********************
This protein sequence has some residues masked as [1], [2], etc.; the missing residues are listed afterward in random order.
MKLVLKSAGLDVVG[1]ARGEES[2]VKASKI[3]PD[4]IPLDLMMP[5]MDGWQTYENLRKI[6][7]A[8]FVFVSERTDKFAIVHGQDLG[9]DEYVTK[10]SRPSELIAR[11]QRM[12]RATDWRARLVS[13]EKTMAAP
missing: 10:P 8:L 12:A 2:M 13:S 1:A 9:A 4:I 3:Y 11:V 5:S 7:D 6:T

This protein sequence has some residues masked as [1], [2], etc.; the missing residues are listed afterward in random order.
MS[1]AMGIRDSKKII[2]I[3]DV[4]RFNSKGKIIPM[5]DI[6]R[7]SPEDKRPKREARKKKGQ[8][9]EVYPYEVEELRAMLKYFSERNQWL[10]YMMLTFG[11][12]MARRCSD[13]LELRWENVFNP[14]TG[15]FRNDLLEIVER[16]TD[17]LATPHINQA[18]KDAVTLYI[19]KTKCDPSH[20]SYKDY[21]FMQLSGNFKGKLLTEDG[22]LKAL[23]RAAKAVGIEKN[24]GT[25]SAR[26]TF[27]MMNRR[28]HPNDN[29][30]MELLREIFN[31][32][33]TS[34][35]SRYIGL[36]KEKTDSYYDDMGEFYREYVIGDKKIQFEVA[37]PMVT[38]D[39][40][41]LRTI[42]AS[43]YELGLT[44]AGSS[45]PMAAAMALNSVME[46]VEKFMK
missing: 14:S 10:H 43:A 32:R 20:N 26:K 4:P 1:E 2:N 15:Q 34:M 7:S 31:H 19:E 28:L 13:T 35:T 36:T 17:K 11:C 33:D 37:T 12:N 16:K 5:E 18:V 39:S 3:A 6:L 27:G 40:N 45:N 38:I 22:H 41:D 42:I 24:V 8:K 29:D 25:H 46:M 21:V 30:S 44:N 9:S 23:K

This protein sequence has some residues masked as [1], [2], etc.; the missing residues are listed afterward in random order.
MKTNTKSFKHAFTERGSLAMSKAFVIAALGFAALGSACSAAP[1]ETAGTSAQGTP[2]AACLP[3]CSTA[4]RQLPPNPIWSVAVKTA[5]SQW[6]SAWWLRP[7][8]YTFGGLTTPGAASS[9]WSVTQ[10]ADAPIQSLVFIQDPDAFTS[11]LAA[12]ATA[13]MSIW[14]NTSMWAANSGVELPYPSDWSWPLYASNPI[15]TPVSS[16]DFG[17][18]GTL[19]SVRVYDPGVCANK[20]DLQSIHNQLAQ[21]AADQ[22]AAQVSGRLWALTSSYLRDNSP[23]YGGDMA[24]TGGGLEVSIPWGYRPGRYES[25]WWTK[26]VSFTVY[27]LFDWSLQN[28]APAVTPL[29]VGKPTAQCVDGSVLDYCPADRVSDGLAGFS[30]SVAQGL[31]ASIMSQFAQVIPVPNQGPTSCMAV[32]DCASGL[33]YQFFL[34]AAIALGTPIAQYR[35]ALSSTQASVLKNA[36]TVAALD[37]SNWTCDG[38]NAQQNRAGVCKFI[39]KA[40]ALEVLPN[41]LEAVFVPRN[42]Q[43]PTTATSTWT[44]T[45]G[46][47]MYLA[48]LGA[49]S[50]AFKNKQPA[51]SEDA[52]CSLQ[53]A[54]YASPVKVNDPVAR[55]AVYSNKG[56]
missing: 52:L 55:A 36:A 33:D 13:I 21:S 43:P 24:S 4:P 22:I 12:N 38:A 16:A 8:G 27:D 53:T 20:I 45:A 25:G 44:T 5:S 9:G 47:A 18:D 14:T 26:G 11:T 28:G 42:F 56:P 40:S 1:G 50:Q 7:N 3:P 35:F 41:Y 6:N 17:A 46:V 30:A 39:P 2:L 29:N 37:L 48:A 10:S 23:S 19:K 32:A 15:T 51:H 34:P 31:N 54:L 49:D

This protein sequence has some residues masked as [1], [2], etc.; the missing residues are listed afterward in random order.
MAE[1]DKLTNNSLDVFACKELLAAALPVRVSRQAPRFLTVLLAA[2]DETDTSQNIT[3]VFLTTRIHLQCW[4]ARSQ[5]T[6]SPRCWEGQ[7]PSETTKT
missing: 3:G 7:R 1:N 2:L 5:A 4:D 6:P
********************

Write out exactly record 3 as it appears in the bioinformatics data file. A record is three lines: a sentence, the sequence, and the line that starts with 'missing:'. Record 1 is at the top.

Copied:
This protein sequence has some residues masked as [1], [2], etc.; the missing residues are listed afterward in random order.
MKTNTKSFKHAFTERGSLAMSKAFVIAALGFAALGSACSAAP[1]ETAGTSAQGTP[2]AACLP[3]CSTA[4]RQLPPNPIWSVAVKTA[5]SQW[6]SAWWLRP[7][8]YTFGGLTTPGAASS[9]WSVTQ[10]ADAPIQSLVFIQDPDAFTS[11]LAA[12]ATA[13]MSIW[14]NTSMWAANSGVELPYPSDWSWPLYASNPI[15]TPVSS[16]DFG[17][18]GTL[19]SVRVYDPGVCANK[20]DLQSIHNQLAQ[21]AADQ[22]AAQVSGRLWALTSSYLRDNSP[23]YGGDMA[24]TGGGLEVSIPWGYRPGRYES[25]WWTK[26]VSFTVY[27]LFDWSLQN[28]APAVTPL[29]VGKPTAQCVDGSVLDYCPADRVSDGLAGFS[30]SVAQGL[31]ASIMSQFAQVIPVPNQGPTSCMAV[32]DCASGL[33]YQFFL[34]AAIALGTPIAQYR[35]ALSSTQASVLKNA[36]TVAALD[37]SNWTCDG[38]NAQQNRAGVCKFI[39]KA[40]ALEVLPN[41]LEAVFVPRN[42]Q[43]PTTATSTWT[44]T[45]G[46][47]MYLA[48]LGA[49]S[50]AFKNKQPA[51]SEDA[52]CSLQ[53]A[54]YASPVKVNDPVAR[55]AVYSNKG[56]
missing: 52:L 55:A 36:A 33:D 13:I 21:S 43:P 24:S 4:P 22:I 12:N 38:A 16:A 8:G 27:D 53:T 20:I 45:A 25:G 44:T 5:S 9:G 47:A 18:D 14:T 26:G 11:T 28:G 42:F 56:P 40:S 1:G 50:Q 7:N 3:P 35:F 41:Y 6:N 17:A 46:V 30:A 39:P 2:L 29:N 37:L 48:A 10:S 23:S 19:K 32:A 15:T 51:H 34:P 31:N 54:L 49:D